Breadless Stuffing

By  |  7 Comments

With Thanksgiving and the holidays just around the corner, it’s time to start thinking about healthier versions of traditional holiday fare.

One of my absolute favorite parts of a big holiday meal is the stuffing. Mmm… It’s such a treat and just soooo yummy. But what to do if you’re not able to tolerate gluten, or any grains for that matter?

Enter Chef James‘ Breadless Stuffing. It’s completely grain-free, you’ll sneak some more vegetables into your meal, and it’s so yummy you won’t even notice you’re not eating the more traditional stuffing. It’s also vegetarian (and can easily be made vegan by substituting coconut oil for the butter), and if cooked separately from the meats, is a great – and hearty – side dish for the veggies among us.

This and many other delicious gluten-free recipes can be found in our cookbook, The Naked Foods Cookbook.

Breadless Stuffing

(gluten free | grain-free | vegetarian | vegan option)

Yield: 4-5 Cups

Ingredients:

  • 2 tablespoons ghee or butter 
  • 1/2 head chopped cauliflower (approximately 3 cups)
  • 1 onion, small diced (approximately 1 cup)
  • 2 cloves garlic, peeled
  • 2 celery stalks, small diced (approximately 1 cup)
  • 2 carrots, small diced (approximately 1 cup)
  • 1 teaspoon sea salt (like this)
  • 1/2 teaspoon black pepper (like this)
  • 1/4 teaspoon paprika (buy here)
  • 1 cup green lentils (buy here)
  • 1 bay leaf (buy here)
  • 2 cups filtered water
  • 1/2 cup chopped raw pecans (ideally pre-soaked and dehydrated or slow roasted) (buy here)
  • 1/2 cup unsweetened dried fruit (your pick: cherries, cranberries, apricots, or a combination thereof)
  • 1 teaspoon thyme (buy here)

Directions:

Preheat oven to 375°F. If your kitchen is cool and the butter or ghee is solid, put it in the oven in a heat-resistant mixing bowl while the oven is heating to melt.

Rough chop the cauliflower, and then put it in a food processor. Pulse several times to break down the cauliflower into fine pieces (only pulse several times as we still want some larger chunks). Prepare the other vegetables.

In a mixing bowl, toss cauliflower, onion, garlic cloves, celery, and carrots with ghee or butter, sea salt, pepper, and paprika. Coat well with the oil. Spread mixture out on an oven tray, and roast for 15-20 minutes, or until cooked through and slightly browned.

While cauliflower is roasting, cook the lentils. In a medium saucepan, combine lentils, bay leaf, and water. Cover and bring to a boil. Reduce heat and simmer, still covered, for 30-45 minutes, until lentils are cooked through. If water remains, drain it. Remove bay leaf and discard. Lentils should still hold their shape. If they’re too soft, they will be mushy.

When cooked, remove the veggies from the oven. In a large mixing bowl, mix the veggies, cooked lentils, pecan, and dried fruit. Use as you would normal stuffing.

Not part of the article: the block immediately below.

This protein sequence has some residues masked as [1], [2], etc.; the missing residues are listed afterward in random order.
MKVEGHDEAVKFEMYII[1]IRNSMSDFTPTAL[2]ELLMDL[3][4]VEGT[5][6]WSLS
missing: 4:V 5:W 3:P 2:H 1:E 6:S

PAID ENDORSEMENT DISCLOSURE: In order for me to support my blogging activities, I may receive monetary compensation or other types of remuneration for my endorsement, recommendation, testimonial and/or link to any products or services from this blog. I only ever recommend or link to a product I have direct experience with and love!

AMAZON DISCLOSURE: The owner of this website is a participant in the Amazon Services LLC Associates Program, an affiliate advertising program designed to provide a means for sites to earn advertising fees by advertising and linking to Amazon properties including, but not limited to, amazon.com, endless.com, myhabit.com, smallparts.com, or amazonwireless.com.

7 Comments

  1. Carrie Russo Thienes, NTP

    November 6, 2013 at 11:09 pm

    I am so excited about this recipe!!!! Do you have any suggestions for a lentil substitution, however? I am on the Autoimmune Paleo Diet (as are many of my clients) and am wondering if there could be anything different to use instead of legumes?

    Thank you again. I might just have to compromise on the lentils for the sake of this great stuffing!

    Carrie Thienes, NTP

    • Margaret Floyd

      November 7, 2013 at 8:33 am

      @Carrie – instead of lentils why don’t you try some diced winter squash like butternut squash? The thing with not using any legumes is that you won’t have that same texture – the squash will get quite soft. But other than this texture issue, it should taste delicious!

  2. Pingback: A Real Food Thanksgiving Recipes Roundup - Oh Lardy!

  3. Pingback: Flexitarian Family Thanksgiving 2013! | VeggieConverter

  4. Pingback: A Delicious Day of Thanks | Healing Path Acupuncture

  5. Pingback: Real Food Recipes for the Holidays: Christmas, Hanukkah & New Year’s Eve

  6. Pingback: A Traditional "Real Food" Thanksgiving; with some great recipes!

Leave a Reply

Your email address will not be published. Required fields are marked *

CLOSE
CLOSE